Re-blogged and adapted from Howard’s Archaeodeath blog.
Interpreting traces of present-day activity along Offa’s Dyke isn’t always straightforward.
In previous posts, I’ve reflected on a range of practices by which walkers leave their mark on Offa’s Dyke: sticking erect bird feathers into cracks on stiles and posts along the National Trail.
At Bronygarth in October, I noticed a further dimension that was new to me. In addition to a bird feather stuck into the top of a post beside a stile between a field and a lane on the National Trail, there was, suspended by a lace, a single well-worn walking boot (right foot I think).
Across the lane, in a nearby field, the second had been discarded.
What’s going on here?
Is the feather associated with the boot or are they unrelated?
Many questions remain unanswered…
Were the boots discarded as uncomfortable by a frustrated walker? If so, what did they use to walk onwards to the next Blacks or Millets?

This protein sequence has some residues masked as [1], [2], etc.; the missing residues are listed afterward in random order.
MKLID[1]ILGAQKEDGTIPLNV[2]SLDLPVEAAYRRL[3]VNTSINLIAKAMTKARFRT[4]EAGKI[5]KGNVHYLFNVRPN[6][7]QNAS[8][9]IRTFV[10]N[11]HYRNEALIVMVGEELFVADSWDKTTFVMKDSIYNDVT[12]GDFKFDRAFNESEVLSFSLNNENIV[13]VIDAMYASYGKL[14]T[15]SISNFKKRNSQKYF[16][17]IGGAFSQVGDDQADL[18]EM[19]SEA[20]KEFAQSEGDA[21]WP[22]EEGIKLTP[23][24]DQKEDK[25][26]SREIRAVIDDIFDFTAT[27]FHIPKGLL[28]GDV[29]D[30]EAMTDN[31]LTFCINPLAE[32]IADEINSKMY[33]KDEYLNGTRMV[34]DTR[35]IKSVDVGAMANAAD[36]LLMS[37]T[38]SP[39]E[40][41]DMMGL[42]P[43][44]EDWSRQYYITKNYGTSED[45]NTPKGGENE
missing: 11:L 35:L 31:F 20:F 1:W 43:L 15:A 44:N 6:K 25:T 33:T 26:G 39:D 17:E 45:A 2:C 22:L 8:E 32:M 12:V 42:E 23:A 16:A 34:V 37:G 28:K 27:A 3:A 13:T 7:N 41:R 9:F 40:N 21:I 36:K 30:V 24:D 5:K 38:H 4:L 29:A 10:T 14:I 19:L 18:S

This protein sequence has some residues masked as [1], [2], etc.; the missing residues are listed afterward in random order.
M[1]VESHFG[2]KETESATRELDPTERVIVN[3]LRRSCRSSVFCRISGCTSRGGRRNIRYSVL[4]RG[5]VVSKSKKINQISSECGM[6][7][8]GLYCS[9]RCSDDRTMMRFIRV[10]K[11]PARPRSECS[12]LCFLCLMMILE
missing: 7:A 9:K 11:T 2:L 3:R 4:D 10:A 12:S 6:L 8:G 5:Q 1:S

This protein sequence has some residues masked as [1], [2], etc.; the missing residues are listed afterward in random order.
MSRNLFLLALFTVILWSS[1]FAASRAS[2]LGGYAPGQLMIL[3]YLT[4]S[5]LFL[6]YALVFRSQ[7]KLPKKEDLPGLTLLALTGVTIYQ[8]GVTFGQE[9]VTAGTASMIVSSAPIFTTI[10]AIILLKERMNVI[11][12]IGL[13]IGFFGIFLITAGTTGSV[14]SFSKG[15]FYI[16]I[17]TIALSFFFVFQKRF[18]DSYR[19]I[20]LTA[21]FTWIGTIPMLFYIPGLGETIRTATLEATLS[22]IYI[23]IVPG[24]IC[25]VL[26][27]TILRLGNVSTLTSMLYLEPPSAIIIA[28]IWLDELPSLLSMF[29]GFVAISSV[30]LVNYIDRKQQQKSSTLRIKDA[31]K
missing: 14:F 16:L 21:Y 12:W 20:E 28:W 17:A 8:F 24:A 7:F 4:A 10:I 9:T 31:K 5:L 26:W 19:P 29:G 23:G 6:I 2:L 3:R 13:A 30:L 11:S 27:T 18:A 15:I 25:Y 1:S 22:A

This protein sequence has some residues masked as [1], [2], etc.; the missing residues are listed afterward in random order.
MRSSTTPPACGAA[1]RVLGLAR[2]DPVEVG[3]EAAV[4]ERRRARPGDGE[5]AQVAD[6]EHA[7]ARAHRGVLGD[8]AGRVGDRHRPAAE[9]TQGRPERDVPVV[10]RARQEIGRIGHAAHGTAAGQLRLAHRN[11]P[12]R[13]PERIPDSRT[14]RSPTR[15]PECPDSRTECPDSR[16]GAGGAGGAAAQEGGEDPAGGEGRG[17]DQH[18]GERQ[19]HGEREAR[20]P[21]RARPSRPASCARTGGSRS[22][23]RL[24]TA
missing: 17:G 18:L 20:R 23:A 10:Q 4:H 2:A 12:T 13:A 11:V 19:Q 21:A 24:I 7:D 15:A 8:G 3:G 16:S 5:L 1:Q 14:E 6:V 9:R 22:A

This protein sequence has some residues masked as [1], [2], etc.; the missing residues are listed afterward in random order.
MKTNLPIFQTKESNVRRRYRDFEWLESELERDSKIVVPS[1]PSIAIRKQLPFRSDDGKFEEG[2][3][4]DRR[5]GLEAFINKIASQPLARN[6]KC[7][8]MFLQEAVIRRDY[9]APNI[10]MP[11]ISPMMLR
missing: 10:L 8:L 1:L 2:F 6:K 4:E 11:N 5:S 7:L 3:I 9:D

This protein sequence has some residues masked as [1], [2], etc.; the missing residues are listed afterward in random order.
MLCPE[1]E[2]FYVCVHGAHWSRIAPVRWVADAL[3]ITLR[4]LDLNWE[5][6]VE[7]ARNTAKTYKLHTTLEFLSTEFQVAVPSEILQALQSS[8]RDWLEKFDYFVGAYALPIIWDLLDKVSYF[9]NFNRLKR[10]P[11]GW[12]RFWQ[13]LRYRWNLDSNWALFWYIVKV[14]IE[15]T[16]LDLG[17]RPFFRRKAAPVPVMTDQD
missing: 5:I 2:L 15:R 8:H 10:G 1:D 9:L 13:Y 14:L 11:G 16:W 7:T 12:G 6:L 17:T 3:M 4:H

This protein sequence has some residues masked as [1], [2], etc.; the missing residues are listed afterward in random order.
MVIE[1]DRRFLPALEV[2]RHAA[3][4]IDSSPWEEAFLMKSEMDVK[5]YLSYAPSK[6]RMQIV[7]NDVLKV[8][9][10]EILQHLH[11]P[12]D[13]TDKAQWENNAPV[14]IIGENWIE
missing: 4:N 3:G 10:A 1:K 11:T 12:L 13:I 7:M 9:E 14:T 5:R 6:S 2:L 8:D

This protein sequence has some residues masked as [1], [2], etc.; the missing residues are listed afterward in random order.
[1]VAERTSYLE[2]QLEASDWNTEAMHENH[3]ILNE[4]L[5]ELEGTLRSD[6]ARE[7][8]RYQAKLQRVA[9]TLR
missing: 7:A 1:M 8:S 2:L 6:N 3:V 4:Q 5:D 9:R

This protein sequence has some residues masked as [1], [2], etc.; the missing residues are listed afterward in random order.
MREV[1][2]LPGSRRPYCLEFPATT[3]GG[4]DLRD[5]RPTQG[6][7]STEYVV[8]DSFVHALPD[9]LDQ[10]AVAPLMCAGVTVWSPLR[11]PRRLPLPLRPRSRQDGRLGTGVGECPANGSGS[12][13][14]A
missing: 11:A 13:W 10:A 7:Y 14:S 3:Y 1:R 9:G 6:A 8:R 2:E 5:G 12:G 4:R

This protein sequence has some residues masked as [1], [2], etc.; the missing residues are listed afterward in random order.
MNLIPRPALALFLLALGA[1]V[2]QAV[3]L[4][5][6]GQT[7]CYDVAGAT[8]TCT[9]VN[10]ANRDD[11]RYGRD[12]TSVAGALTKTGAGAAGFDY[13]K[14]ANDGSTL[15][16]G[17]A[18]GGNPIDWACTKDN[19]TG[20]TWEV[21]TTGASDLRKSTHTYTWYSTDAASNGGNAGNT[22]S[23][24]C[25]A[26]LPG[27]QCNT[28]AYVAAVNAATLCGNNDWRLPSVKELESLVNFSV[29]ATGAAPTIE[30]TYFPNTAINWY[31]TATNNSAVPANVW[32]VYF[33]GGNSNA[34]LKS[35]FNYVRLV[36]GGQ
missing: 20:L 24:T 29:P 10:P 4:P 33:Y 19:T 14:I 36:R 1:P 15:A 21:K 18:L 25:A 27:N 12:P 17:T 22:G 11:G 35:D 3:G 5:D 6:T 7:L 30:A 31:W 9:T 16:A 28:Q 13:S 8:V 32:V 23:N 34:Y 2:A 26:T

Was one of them then tied to the post by the same person at the same time, or by different people at different times?
Could this be a memorial to a dead walker?
Does it celebrate walking?
Or else was this the makeshift use of an abandoned boot by the feather depositor?
Could the farmer be pointing out the refuse left by walkers by suspending one in a prominent position?
One commentator on my Archaeodeath blog posted an explanation:
Leaving worn-out boots behind as a sort of salute to the trail is common on other trails, so I suspect that’s what happened here. They would have been carried to the spot purposely, the walker already wearing their replacements. Usually both boots are tied to a post together, so my best guess is that they weren’t secured very well (especially since you imply the first one was hanging by a single lace), and the second one was stolen by a fox. I’ve heard several stories of foxes stealing footwear, playing with it and then discarding it in the middle of a field or garden when they get bored; possibly the smell of sweaty feet interests them!
If we follow this interpretation, what I witnessed was the result of multiple agents: human intentional and accident, and then fox….
Maybe we’ll never know the precise sequence that led to this eerie deposit. However, there are a range of other inscribing and depositing practices along Offa’s Dyke. Someone seems to have taken the trouble, for instance, to balance a mushroom on a fence-post beside the dyke.
Meanwhile, on beech trees along the dyke, there is the occasional graffito.
Whether long-distance walkers or local people, walking footpaths along the dyke rarely yields litter, but occasionally one encounters more evidence than the trail and the stiles…